1913 •100 years ago
Moyshe the Greener To Face Death Twice
For the second time, Morris Bernstein, better known as “Moyshe the Greener,” will finally stand before a Brooklyn grand jury for last December’s murder of the Brownsville cloakmaker Harry Vileinki. The case made waves because fellow cloakmaker Abe Lipshitz was initially arrested for the murder, even though cloakmakers told police that he and the victim were close friends. Lipshitz, who had grabbed the knife that Bernstein used to kill Vileinki during the melee, was thought by the police to have been the perpetrator. As a result, he was placed under a $5,000 bond. During the events in question, which took place December 28, 1913, in the hall of the Brownsville cloakmaker’s office, the real killer, Bernstein, was nearly beaten to death by angry cloakmakers after being caught stabbing Vileinki. Bernstein was not expected to survive, but he did. Ironically, he is now expected to face the electric chair for his deeds.
1938 •75 years ago
Polish Parliamentarian Says Jews Must Emigrate
Speaking in the Polish Sejm, Camp of National Unity’s deputy, Surczinsky, offered a warning to Poland’s Jewish citizens to consider emigration, sooner rather than later, as a policy to solve the country’s Jewish problem. Surczinsky, who was in the process of providing the Sejm with data on the Foreign Ministry’s expenses, gave the warning during a debate on the budget. “The Jews,” Surczinsky said, “should be aware that the Polish nation will dictate a solution in accord with the interests of the country, and that if the Jewish problem isn’t solved quickly, we will solve it our own way.” Surczinsky also complained that the Western European countries care only about Germany’s emigration needs and not Poland’s.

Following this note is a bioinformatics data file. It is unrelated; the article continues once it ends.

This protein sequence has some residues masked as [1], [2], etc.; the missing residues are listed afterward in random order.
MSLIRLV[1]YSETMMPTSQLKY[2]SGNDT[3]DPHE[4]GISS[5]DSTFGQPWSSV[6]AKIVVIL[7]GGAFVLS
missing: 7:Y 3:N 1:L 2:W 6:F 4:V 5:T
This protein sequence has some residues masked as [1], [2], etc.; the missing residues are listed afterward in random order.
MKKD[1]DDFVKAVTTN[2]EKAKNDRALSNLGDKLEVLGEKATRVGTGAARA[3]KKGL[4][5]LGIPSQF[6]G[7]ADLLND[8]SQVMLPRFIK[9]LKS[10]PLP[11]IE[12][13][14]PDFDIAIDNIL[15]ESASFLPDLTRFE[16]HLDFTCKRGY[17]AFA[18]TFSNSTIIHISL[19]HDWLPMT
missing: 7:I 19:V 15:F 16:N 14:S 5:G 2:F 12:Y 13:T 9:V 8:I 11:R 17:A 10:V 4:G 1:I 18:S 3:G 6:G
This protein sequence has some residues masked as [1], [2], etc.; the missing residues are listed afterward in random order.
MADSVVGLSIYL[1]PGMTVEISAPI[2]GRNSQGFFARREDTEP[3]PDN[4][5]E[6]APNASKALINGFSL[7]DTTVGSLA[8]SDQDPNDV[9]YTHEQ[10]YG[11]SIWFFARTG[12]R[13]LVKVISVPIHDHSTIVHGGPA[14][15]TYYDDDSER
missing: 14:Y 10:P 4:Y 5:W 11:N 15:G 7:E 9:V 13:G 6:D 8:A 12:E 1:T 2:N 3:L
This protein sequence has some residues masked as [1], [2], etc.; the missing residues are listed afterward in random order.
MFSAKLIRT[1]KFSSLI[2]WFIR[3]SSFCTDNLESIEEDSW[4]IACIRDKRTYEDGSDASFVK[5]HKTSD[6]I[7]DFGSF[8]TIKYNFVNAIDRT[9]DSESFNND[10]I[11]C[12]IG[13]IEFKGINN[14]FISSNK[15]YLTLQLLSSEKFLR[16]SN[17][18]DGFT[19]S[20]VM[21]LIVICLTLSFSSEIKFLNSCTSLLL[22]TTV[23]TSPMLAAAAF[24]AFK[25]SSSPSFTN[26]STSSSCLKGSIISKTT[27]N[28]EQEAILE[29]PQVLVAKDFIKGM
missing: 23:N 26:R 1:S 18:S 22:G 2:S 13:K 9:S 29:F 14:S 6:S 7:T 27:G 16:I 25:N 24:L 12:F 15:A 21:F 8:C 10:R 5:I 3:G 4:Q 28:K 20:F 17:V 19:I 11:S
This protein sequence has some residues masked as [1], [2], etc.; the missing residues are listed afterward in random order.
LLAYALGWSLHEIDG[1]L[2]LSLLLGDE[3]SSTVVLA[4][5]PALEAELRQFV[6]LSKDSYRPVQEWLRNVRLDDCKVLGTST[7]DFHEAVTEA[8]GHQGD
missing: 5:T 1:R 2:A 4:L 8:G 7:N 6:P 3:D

1963 •50 years ago
Arab Plans To Deprive Israel of Jordan River Waters
More details are coming out in the Arabic press regarding potential plans of action in connection with Israel’s intention to use some of the Jordan River’s water to irrigate the Negev desert. At a recent meeting of 13 Arab heads of state in Cairo, a number of ideas were bandied about, among them, the possibility of diverting the Hasbani and Banias rivers, in Lebanon and Syria, respectively. This would deny the Israeli portion of the Jordan much of its water sources. Though this would also be detrimental to Syria, Lebanon and Jordan, the plan is thought to be more damaging to Israel, which is why it is being considered in the first place. It was determined at the Cairo meeting that the $17.5 million cost of the project would be split among them, with the biggest share being paid for by the smallest Arab country, Kuwait.